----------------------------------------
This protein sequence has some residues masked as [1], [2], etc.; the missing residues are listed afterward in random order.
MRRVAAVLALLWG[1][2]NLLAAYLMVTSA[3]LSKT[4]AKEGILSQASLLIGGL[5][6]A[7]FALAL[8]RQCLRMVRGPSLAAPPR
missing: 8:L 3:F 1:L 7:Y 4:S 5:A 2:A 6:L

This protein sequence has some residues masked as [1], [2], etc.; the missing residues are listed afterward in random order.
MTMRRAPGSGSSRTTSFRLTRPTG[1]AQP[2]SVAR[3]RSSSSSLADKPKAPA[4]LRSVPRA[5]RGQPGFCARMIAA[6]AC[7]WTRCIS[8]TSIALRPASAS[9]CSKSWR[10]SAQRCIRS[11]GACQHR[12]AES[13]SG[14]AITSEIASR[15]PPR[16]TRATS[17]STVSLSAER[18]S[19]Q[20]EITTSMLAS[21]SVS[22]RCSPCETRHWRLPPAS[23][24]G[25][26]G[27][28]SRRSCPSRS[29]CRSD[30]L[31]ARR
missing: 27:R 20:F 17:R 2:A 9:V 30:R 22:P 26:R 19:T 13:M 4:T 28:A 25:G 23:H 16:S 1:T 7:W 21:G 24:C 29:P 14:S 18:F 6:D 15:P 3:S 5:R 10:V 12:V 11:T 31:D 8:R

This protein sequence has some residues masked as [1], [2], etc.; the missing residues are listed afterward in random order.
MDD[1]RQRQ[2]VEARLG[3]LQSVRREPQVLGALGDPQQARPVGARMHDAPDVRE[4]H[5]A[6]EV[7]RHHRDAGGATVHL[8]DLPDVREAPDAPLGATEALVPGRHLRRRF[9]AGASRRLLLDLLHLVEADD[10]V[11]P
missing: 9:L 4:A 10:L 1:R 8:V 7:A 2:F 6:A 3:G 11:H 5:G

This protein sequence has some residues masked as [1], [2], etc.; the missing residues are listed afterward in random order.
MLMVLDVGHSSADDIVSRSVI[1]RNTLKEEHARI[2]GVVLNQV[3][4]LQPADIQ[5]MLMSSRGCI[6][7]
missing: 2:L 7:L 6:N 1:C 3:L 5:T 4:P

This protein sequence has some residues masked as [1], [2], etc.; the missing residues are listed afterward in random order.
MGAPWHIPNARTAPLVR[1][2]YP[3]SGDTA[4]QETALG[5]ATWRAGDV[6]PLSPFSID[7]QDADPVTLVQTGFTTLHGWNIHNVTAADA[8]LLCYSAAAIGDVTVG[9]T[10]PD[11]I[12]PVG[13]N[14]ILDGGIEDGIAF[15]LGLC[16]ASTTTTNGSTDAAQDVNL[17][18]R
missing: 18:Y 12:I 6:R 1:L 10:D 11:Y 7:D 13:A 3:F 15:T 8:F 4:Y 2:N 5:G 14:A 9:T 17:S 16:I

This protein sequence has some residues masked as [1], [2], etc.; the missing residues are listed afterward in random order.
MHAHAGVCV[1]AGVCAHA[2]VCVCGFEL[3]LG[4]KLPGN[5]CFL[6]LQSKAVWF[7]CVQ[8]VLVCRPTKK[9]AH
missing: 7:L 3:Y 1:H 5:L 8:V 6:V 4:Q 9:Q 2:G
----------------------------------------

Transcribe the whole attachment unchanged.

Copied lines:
This protein sequence has some residues masked as [1], [2], etc.; the missing residues are listed afterward in random order.
MRRVAAVLALLWG[1][2]NLLAAYLMVTSA[3]LSKT[4]AKEGILSQASLLIGGL[5][6]A[7]FALAL[8]RQCLRMVRGPSLAAPPR
missing: 8:L 3:F 1:L 7:Y 4:S 5:A 2:A 6:L

This protein sequence has some residues masked as [1], [2], etc.; the missing residues are listed afterward in random order.
MTMRRAPGSGSSRTTSFRLTRPTG[1]AQP[2]SVAR[3]RSSSSSLADKPKAPA[4]LRSVPRA[5]RGQPGFCARMIAA[6]AC[7]WTRCIS[8]TSIALRPASAS[9]CSKSWR[10]SAQRCIRS[11]GACQHR[12]AES[13]SG[14]AITSEIASR[15]PPR[16]TRATS[17]STVSLSAER[18]S[19]Q[20]EITTSMLAS[21]SVS[22]RCSPCETRHWRLPPAS[23][24]G[25][26]G[27][28]SRRSCPSRS[29]CRSD[30]L[31]ARR
missing: 27:R 20:F 17:R 2:A 9:V 30:R 22:P 26:R 19:T 13:M 4:T 28:A 25:G 23:H 16:S 1:T 7:W 21:G 24:C 29:P 14:S 18:F 6:D 15:P 3:S 5:R 10:V 12:V 11:T 31:D 8:R

This protein sequence has some residues masked as [1], [2], etc.; the missing residues are listed afterward in random order.
MDD[1]RQRQ[2]VEARLG[3]LQSVRREPQVLGALGDPQQARPVGARMHDAPDVRE[4]H[5]A[6]EV[7]RHHRDAGGATVHL[8]DLPDVREAPDAPLGATEALVPGRHLRRRF[9]AGASRRLLLDLLHLVEADD[10]V[11]P
missing: 9:L 4:A 10:L 1:R 8:V 7:A 2:F 6:A 3:G 11:H 5:G

This protein sequence has some residues masked as [1], [2], etc.; the missing residues are listed afterward in random order.
MLMVLDVGHSSADDIVSRSVI[1]RNTLKEEHARI[2]GVVLNQV[3][4]LQPADIQ[5]MLMSSRGCI[6][7]
missing: 2:L 7:L 6:N 1:C 3:L 5:T 4:P

This protein sequence has some residues masked as [1], [2], etc.; the missing residues are listed afterward in random order.
MGAPWHIPNARTAPLVR[1][2]YP[3]SGDTA[4]QETALG[5]ATWRAGDV[6]PLSPFSID[7]QDADPVTLVQTGFTTLHGWNIHNVTAADA[8]LLCYSAAAIGDVTVG[9]T[10]PD[11]I[12]PVG[13]N[14]ILDGGIEDGIAF[15]LGLC[16]ASTTTTNGSTDAAQDVNL[17][18]R
missing: 18:Y 12:I 6:R 1:L 10:D 11:Y 7:D 13:A 3:F 15:T 8:F 4:Y 2:N 5:G 14:A 9:T 17:S 16:I

This protein sequence has some residues masked as [1], [2], etc.; the missing residues are listed afterward in random order.
MHAHAGVCV[1]AGVCAHA[2]VCVCGFEL[3]LG[4]KLPGN[5]CFL[6]LQSKAVWF[7]CVQ[8]VLVCRPTKK[9]AH
missing: 7:L 3:Y 1:H 5:L 8:V 6:V 4:Q 9:Q 2:G